Yachts sailing on Charles River Basin, Boston, MA, USA.
Day before yesterday, I returned from a two week trip to Massachusetts. I liked the US. It is a pretty nice country. Almost everyone who returns from the US speaks highly of the technological advancement, excellent highways, law and order, cleanliness, etc. they see in that country. Our country has tried a little to replicate the materialistic and tangible good things they have pretty well. The shopping malls, vending machines, the buildings of software companies, pubs, etc. of our country are very much like what they have. The stronger our country becomes economically, the more we would be able to emulate the US in this aspect. This aspect of the US is indeed very impressive.

I was more impressed by another aspect of the US: their culture. Respect, gratitude and freedom of expression seem to be deeply ingrained into their culture. I wish we could have some of it in our country as well. I'll list down some good things that I found in their culture that I would very much want in our country.

  1. Respect: I was not used to so much respect and friendly behaviour. In fact, in the first few days, I found it annoying when people who did not know me greeted me with 'Hi! How are you doing?'. But gradually, I got used to it. If I walked into a store, the cashier or some helper would greet me. If I walked into the office, the receptionist would greet me. If I stepped into a bus, the operator would greet me. If a pedestrian steps onto a zebra crossing with no signals near it, all vehicles stop and wait for the pedestrian to cross the road. There are proper rules to resolve what happens when two vehicles approach a crossroad at almost the same time. Usually, the traffic lights would stop the traffic on one road while the other road is in use, or it would ask the vehicles on one road to cross only when there is no vehicle on the other road. When there are no traffic signals to help, one who arrives at the crossroads first is the one who should be allowed to cross it first. What if there is some confusion in spite of all these elaborate rules? In my two week stay, I found that in case of confusion, one driver requests the other to cross first by using hand gestures.
  2. Gratitude: They thank you for almost every little thing they can. They just need an excuse to thank you. Here is an example. While walking into the office, I opened the door and entered. Suddenly I heard a voice from behind, "Thank you". I didn't even know there was someone behind me but he cared to thank me perhaps because he felt that I made it easier for him to enter by opening the door.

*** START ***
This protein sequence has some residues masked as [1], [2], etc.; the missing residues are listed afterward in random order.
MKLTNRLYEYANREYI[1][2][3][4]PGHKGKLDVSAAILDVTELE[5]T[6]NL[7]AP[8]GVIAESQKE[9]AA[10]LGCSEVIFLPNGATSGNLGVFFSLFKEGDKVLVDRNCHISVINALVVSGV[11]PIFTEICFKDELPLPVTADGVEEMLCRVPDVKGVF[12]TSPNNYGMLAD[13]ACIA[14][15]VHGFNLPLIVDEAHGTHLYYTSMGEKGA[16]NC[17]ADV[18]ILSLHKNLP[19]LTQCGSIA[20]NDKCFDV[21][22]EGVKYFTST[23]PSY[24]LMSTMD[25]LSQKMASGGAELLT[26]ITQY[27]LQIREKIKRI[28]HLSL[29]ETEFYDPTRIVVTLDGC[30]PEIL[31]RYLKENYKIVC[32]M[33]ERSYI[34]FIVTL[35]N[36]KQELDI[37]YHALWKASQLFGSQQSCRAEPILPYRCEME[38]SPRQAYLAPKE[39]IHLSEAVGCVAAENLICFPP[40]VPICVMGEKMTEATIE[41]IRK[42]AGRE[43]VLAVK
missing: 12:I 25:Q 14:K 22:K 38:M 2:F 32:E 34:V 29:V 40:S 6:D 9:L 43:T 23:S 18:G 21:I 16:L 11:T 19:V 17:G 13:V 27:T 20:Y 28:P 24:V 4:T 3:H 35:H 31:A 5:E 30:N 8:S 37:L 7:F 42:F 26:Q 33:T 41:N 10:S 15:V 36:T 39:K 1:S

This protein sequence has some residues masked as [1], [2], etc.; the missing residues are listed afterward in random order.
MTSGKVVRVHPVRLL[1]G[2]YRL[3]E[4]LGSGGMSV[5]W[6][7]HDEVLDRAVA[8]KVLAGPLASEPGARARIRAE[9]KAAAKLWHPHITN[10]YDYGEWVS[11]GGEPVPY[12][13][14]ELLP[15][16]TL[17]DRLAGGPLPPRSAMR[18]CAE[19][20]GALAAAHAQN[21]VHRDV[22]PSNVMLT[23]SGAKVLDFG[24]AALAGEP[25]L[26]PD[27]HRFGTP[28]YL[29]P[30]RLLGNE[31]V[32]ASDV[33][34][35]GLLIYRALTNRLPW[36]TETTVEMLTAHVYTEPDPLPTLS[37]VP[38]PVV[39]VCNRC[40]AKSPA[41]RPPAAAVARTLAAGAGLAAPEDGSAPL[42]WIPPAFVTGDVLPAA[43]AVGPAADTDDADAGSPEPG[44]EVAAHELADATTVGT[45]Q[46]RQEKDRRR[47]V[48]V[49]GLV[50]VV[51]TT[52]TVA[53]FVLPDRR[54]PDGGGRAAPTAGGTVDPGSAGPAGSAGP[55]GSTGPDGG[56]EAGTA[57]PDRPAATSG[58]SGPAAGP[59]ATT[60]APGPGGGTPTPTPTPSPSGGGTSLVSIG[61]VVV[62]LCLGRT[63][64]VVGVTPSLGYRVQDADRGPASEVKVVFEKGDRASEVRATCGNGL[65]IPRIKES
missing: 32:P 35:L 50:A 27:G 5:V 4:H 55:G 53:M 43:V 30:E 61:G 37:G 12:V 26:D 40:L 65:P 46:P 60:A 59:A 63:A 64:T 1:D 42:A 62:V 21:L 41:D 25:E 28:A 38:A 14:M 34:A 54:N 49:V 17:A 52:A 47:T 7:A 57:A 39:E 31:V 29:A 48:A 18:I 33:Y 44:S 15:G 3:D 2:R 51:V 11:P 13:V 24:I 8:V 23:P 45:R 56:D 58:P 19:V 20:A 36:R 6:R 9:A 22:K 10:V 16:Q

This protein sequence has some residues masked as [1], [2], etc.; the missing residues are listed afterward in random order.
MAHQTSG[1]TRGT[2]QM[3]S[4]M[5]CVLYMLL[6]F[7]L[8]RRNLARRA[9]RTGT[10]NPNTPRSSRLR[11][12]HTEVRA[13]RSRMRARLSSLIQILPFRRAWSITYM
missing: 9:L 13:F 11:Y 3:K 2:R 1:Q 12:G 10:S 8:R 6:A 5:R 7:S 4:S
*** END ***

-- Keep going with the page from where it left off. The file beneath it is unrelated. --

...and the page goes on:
3. Passion: I found them to be passionate about their work. It didn't seem like that they become engineers and doctors because their parents ask them to. They seemed like people who love what they do. However, it would be wrong to draw this conclusion from such a short stay in the US. Irrespective of whether this is true or not, I would definitely want the kids of our country to have the freedom to choose what they want to do.
  4. Love: Young couples express their love freely. It is common to see couples hugging or kissing in public. I am not sure why people of our country are shy of expressing love but do not hesitate to express hatred in front of the whole nation. Love is a good thing. Hatred isn't very pleasant.

3 comments

Srujan Das said:

Hey, you been here? Yeah I very much second your opinions. I felt the same in first month of my stay here.

Susam Pal said:

Yes, Srujan. I was there for 2 weeks.

Kevin Rodrigues said:

I haven't been to the US but I have experienced the same things in Norway.

Everywhere I went I was treated with utmost respect and people always have a Hello or Thank you on their lips.

Cleanliness is to such an extent that you could sleep on the streets and not get dirty.

The work culture there is excellent with people at all positions being quite friendly unlike the corporate culture that we Indians follow.

And the fitness level of the people is amazing because of the various outdoor activities like running, swimming, cycling, skiing that they passionately follow.

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